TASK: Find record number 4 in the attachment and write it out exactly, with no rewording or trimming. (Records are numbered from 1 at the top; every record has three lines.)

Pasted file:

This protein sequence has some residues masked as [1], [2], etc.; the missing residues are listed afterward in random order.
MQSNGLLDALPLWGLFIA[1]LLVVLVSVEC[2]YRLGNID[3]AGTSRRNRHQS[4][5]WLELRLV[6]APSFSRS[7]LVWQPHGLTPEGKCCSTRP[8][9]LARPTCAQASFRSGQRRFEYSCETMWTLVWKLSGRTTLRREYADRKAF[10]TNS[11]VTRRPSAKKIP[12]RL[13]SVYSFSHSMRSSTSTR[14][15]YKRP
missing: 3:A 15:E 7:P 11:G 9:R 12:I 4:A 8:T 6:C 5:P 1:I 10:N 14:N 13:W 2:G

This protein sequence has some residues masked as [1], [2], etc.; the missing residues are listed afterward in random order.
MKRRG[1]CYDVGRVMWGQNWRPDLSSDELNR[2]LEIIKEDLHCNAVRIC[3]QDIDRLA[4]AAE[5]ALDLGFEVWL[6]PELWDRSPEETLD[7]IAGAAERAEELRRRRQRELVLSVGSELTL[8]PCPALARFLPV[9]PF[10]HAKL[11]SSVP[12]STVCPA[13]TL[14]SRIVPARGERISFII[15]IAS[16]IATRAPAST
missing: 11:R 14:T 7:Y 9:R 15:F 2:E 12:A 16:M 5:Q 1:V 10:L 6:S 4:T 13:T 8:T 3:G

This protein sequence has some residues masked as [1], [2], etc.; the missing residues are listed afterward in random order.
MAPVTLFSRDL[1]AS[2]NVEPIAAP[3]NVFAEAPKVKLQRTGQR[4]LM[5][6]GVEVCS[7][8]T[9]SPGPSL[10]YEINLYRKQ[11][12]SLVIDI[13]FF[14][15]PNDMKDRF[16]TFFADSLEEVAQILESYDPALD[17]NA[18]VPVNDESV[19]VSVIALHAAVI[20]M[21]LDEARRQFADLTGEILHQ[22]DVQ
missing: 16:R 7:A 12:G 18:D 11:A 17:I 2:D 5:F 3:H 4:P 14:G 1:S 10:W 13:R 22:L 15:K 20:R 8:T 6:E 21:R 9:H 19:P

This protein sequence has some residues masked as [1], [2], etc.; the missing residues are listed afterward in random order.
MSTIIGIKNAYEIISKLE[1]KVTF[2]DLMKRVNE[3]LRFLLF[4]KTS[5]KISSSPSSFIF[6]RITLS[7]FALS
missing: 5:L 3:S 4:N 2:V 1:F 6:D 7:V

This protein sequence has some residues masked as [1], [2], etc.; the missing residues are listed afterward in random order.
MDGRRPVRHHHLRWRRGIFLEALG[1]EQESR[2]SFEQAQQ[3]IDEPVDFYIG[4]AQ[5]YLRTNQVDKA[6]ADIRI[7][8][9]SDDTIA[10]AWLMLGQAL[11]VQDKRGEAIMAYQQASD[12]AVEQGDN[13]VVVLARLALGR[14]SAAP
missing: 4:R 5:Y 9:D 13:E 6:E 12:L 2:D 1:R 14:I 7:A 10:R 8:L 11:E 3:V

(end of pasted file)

This protein sequence has some residues masked as [1], [2], etc.; the missing residues are listed afterward in random order.
MSTIIGIKNAYEIISKLE[1]KVTF[2]DLMKRVNE[3]LRFLLF[4]KTS[5]KISSSPSSFIF[6]RITLS[7]FALS
missing: 5:L 3:S 4:N 2:V 1:F 6:D 7:V